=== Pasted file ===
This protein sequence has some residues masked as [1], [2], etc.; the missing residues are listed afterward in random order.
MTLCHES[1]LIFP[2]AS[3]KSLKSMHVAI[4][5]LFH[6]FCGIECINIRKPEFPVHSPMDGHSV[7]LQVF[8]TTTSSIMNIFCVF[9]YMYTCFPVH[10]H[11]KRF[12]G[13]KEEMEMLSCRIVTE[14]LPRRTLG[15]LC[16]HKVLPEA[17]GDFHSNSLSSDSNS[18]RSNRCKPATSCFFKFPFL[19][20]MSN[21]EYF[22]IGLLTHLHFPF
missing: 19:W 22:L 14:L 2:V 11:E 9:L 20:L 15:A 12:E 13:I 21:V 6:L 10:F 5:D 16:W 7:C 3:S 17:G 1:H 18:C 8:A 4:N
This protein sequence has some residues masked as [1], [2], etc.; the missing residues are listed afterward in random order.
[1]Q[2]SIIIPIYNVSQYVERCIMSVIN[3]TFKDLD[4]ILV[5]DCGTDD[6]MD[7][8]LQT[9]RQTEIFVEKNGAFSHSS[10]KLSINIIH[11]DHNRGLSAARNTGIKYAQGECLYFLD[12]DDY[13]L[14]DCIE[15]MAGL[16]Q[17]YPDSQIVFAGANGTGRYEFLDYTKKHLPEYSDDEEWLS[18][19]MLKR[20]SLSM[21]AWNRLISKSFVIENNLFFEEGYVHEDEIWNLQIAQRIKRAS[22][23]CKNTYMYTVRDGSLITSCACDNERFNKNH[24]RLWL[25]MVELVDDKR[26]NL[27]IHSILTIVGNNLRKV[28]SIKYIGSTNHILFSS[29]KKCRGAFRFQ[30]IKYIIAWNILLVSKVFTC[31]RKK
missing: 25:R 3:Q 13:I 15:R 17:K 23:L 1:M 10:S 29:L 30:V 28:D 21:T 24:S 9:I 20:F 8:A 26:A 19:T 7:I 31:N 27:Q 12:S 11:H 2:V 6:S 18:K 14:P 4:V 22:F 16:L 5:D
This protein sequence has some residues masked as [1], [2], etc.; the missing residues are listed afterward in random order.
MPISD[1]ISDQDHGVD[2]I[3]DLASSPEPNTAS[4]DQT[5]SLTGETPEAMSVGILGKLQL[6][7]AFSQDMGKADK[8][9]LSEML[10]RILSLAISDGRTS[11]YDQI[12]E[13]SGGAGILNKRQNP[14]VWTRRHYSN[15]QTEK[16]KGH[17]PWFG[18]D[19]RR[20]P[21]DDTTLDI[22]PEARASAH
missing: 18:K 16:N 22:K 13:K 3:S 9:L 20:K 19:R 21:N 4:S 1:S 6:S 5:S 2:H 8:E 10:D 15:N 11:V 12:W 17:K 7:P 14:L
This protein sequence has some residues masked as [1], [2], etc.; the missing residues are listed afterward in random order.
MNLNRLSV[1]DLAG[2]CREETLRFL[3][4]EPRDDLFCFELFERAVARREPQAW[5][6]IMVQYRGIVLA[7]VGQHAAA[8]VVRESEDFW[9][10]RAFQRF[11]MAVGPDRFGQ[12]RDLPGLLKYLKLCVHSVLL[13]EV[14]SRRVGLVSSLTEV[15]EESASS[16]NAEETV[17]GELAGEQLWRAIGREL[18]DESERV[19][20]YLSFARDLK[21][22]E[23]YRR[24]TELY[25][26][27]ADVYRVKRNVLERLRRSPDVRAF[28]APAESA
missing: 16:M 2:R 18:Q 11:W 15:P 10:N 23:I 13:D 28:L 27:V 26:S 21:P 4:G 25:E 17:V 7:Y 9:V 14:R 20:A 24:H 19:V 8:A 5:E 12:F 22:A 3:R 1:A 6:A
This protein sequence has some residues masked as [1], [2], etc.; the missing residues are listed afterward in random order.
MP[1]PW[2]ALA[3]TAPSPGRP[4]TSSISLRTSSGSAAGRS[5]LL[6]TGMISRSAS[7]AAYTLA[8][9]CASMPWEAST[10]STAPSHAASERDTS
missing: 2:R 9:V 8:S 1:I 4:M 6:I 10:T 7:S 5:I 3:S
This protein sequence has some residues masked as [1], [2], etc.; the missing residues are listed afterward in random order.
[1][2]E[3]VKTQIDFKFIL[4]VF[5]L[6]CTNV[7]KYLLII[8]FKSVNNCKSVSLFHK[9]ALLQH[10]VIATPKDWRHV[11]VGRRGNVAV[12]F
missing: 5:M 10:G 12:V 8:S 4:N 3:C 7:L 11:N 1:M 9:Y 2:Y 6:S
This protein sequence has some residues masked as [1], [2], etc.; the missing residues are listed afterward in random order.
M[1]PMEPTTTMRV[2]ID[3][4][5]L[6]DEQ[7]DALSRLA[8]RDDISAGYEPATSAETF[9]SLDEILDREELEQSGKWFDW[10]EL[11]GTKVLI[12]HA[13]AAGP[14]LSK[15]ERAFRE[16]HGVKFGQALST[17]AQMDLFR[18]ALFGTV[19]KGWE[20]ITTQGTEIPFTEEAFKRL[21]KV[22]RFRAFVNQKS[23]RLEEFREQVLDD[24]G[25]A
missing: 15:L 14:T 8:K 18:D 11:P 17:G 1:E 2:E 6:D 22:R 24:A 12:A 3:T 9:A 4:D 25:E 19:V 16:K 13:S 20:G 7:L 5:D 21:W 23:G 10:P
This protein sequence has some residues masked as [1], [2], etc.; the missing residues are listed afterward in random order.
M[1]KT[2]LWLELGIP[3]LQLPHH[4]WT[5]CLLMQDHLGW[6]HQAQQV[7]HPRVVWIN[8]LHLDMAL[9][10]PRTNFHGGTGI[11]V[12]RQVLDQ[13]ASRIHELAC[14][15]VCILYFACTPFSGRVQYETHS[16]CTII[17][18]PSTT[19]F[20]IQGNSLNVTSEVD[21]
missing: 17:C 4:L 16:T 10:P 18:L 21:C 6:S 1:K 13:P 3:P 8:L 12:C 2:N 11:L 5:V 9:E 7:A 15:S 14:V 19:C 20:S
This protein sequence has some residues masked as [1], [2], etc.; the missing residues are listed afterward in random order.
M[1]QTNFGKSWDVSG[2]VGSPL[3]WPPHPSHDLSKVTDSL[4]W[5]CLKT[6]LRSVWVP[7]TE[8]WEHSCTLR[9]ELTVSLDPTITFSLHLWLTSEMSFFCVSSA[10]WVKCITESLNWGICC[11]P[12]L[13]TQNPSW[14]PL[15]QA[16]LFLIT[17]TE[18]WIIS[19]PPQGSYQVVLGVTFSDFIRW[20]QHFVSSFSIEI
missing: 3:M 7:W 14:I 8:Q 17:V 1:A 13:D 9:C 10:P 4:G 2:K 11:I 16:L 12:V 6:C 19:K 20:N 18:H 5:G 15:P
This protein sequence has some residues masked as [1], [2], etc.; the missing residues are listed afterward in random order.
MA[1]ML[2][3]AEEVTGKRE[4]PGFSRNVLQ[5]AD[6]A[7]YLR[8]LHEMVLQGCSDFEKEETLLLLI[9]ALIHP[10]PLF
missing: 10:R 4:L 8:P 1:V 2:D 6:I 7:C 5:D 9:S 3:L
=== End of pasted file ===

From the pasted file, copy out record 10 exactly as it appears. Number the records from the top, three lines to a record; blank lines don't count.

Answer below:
This protein sequence has some residues masked as [1], [2], etc.; the missing residues are listed afterward in random order.
MA[1]ML[2][3]AEEVTGKRE[4]PGFSRNVLQ[5]AD[6]A[7]YLR[8]LHEMVLQGCSDFEKEETLLLLI[9]ALIHP[10]PLF
missing: 10:R 4:L 8:P 1:V 2:D 6:I 7:C 5:D 9:S 3:L